3. Multilingual Teacher: The user could record the name of several objects in several languages. During recognition DyPERS would speak the name of the learnt objects in the different languages, teaching the user how to say them.
  4. Stuffed Animal: A story about the animal could be recorded in such a way that everytime the kid looks at the animal DyPERS triggers the story associated to it.
  5. Augmented Storyteller: The parents could associate the pictures on each page of their children's book with the story about them. Later the kid would listen to the story just by looking at the pages of the book.
  6. KeyPad Door Lock: By recording the keypad door combination with an image of the keypad, DyPERS would remind the user of the right combination when the user would look at the keypad.
  7. Business Card: A video and audio clip of our conversation with an important person would be associated with his or her business card. Then everytime the user would look at the business card the video and audio would appear and remind the user about whom the business card belongs to.
  8. Origami: DyPERS could teach the user how to create different origami objects by playing video and audio about how to make them.
  9. Specific Machinery: Instructions about how to change pieces of some appliance, or how to use it would be associated with the appliance itself and played back when looking at the object. For example, instructions on how to change the ink cartridges of the printer and the printer.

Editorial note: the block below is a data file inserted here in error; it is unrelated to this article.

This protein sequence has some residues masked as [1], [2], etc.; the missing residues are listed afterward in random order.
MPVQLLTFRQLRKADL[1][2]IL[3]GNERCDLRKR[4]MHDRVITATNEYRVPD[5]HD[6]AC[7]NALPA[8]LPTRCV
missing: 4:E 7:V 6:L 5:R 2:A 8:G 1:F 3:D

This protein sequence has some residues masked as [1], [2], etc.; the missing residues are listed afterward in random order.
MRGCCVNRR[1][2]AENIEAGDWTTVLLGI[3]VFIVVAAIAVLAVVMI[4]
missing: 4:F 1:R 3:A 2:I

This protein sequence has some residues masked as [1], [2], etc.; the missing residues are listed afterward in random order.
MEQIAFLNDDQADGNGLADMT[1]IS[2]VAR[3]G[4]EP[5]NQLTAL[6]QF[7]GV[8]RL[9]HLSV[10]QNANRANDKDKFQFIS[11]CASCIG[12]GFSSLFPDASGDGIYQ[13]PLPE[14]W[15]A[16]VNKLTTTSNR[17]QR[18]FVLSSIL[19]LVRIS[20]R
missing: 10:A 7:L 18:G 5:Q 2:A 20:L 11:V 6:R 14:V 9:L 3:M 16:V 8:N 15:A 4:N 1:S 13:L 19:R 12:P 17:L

10. CD Cover or Poster of a Movie: The CD cover of some music or the poster of a movie would be associated with some clips of the music contained on the CD or a small preview of the movie. When the user would look at the CD cover or at the poster DyPERS would play the audio and video associated with it, given to the user a good cue of what type of music or movie is.
  11. Blind People: Important objects could be associated with some audio information in such a way that DyPERS could describe what visually impaired persons are seeing in a personalized and private way.
  12. Medicine: The user could record the directions of the doctor about how to take a specific medicine with the box/containter of it. When necessary just by looking at the medicine DyPERS would play the instructions automatically to the user.
  13. Name/Logo of a specific store, associated with the nearest location of it, its schedule and which items the user would be interested in purchasing there.
  14. Art objects (images, paintings, sculptures) and some explanationsn about them, the location and other relevant information.

The output consists of superimposesd video and audio on the real video images.

The system is dynamic, personal and trainable.



  1. "DyPERS: Dynamic Personal Enhanced Reality System" . Bernt Schiele, Nuria Oliver, Tony Jebara and Alex Pentland. Intl. Conference on Computer Vision Systems, ICVS'99 Jan1999. Gran Canaria, Spain.
  2. "Sensory Augmented Computing: Wearing the Museum's Guide" . Bernt Schiele, Tony Jebara and Nuria Oliver. IEEE Micro Journal. 2001.
  3. "Stochasticks:Augmenting the Billiards Experience with Probabilistic Vision and Wearable Computers" . Tony Jebara, Cyrus Eyster, Josh Weaver, Thad Starner and Alex Pentland. Proc. of the First Intl. Symposium on Wearable Computers. Oct 1997. Cambridge, MA.
  4. "Object Recognition using multidimensional receptive field histograms." Bernt Schiele. PhD thesis. July 97. I.N.P. Grenoble. France